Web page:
Focus on academics

Schools should respect family values, which are for families to teach. 

To the editor,

Just as outraged as you might be that the Wake County school board is dropping its program on diversity and tolerance on homosexuality [“Health policy skewed”, Philanthropy Journal, 1/7/04], there are many others, like myself, who get outraged that such programs are offered in the first place, and I applaud the school board for the action. Public education is not the place for children to learn about differences in sexual orientation.

If there are families that value those differences, then their homes are the place for children to learn those particular values.

While my child is not yet old enough to be in school, I guarantee that my wife and I would be outraged knowing that our child is being taught something contrary to the values we hold in our home.

I believe that public schools can and should instruct in ways that do not lift up minority groups, religious groups, or gay/lesbian issues. To be fair, though, public schools should not be the place where minorities, gay/lesbian issues, and religions are degraded either. Let’s just teach reading, ‘riting and ‘rithmetic in equality for all, and leave the rest for parents to instruct their children.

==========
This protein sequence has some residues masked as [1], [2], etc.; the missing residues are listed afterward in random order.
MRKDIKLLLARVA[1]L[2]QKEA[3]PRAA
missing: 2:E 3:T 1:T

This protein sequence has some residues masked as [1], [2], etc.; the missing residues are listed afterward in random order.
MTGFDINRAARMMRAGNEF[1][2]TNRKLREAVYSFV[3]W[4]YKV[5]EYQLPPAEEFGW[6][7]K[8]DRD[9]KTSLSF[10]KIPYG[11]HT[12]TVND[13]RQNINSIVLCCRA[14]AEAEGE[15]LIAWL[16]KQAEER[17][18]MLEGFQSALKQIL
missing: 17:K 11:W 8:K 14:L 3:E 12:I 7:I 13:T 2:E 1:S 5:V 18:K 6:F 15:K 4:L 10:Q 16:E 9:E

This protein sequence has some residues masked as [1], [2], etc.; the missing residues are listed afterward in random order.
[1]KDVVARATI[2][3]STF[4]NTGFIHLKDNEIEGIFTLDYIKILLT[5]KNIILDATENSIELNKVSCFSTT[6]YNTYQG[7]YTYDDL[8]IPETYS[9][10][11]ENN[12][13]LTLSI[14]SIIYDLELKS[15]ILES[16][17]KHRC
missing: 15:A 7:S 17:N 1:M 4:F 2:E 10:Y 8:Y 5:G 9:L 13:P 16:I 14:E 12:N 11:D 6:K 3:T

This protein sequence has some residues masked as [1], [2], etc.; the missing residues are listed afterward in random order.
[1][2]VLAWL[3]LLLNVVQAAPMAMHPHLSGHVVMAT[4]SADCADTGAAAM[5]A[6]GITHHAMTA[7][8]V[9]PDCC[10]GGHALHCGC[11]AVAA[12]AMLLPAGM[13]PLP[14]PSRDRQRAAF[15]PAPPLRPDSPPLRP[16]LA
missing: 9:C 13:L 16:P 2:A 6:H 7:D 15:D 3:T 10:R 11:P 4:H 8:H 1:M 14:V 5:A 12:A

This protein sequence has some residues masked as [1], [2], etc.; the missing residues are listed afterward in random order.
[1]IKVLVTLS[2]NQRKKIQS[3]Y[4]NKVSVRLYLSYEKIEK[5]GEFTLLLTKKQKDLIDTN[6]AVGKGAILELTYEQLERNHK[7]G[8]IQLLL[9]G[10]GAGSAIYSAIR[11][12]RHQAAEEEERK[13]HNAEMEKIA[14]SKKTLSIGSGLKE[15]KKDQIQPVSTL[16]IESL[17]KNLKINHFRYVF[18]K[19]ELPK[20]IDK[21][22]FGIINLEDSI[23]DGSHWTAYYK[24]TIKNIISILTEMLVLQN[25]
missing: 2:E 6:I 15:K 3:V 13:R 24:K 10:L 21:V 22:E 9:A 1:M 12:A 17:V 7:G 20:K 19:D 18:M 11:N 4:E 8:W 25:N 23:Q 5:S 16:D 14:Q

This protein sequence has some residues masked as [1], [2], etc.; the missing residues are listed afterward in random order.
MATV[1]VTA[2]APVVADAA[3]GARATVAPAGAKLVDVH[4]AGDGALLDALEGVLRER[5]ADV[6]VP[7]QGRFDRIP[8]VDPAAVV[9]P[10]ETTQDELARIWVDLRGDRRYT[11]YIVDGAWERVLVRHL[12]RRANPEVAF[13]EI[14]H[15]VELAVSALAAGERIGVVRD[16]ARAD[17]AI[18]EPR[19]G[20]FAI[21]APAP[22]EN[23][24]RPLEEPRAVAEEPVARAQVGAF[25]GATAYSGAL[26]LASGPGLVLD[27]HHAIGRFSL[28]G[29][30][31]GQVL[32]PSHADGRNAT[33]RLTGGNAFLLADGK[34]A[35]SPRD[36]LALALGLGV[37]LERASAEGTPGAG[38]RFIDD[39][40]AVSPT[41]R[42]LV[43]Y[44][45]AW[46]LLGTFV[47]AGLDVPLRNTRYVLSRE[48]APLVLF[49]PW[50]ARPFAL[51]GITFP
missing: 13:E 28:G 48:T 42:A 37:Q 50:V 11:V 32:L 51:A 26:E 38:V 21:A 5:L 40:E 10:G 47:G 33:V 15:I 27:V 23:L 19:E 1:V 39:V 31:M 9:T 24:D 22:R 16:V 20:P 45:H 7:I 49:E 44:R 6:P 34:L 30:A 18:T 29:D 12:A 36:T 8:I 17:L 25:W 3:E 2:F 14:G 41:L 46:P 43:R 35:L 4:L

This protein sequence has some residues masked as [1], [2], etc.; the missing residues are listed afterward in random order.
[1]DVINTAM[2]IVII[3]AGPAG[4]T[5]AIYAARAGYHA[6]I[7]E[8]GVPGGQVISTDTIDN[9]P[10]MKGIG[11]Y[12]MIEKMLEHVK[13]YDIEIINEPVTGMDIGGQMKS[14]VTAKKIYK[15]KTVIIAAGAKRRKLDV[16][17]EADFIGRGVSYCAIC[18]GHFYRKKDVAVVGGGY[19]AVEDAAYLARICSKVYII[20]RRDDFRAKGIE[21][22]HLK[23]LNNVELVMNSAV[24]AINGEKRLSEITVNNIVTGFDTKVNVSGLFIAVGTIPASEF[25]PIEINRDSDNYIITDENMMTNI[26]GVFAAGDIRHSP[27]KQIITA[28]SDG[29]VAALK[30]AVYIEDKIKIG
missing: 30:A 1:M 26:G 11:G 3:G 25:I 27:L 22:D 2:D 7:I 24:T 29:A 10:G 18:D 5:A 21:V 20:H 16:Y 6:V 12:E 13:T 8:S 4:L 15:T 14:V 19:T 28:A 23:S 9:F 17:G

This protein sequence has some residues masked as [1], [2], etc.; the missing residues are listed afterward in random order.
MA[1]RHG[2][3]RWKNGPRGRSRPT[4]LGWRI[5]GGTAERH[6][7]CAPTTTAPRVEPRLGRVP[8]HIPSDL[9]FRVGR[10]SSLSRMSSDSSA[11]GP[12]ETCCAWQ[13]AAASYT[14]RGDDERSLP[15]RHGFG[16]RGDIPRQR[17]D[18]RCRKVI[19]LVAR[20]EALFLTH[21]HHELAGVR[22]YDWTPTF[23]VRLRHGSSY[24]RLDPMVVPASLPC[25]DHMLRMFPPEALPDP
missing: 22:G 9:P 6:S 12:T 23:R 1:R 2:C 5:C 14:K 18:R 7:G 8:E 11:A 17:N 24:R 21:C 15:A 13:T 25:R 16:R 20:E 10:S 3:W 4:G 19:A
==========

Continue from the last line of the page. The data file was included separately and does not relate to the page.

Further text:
Finally, I fail to understand the fear so many possess in having children taught abstinence.

Abstinence in and of itself is not a religious issue; it is the only 100 percent way of avoiding sexually transmitted diseases and unwanted pregnancy, and it pertains to all children in our schools, regardless of their sexual orientation.

I appreciate your right to be outraged, but I am just glad that not everyone sees things the way you do.

Thank you for your time and allowing me input.

Troy Munn, Winterville, North Carolina

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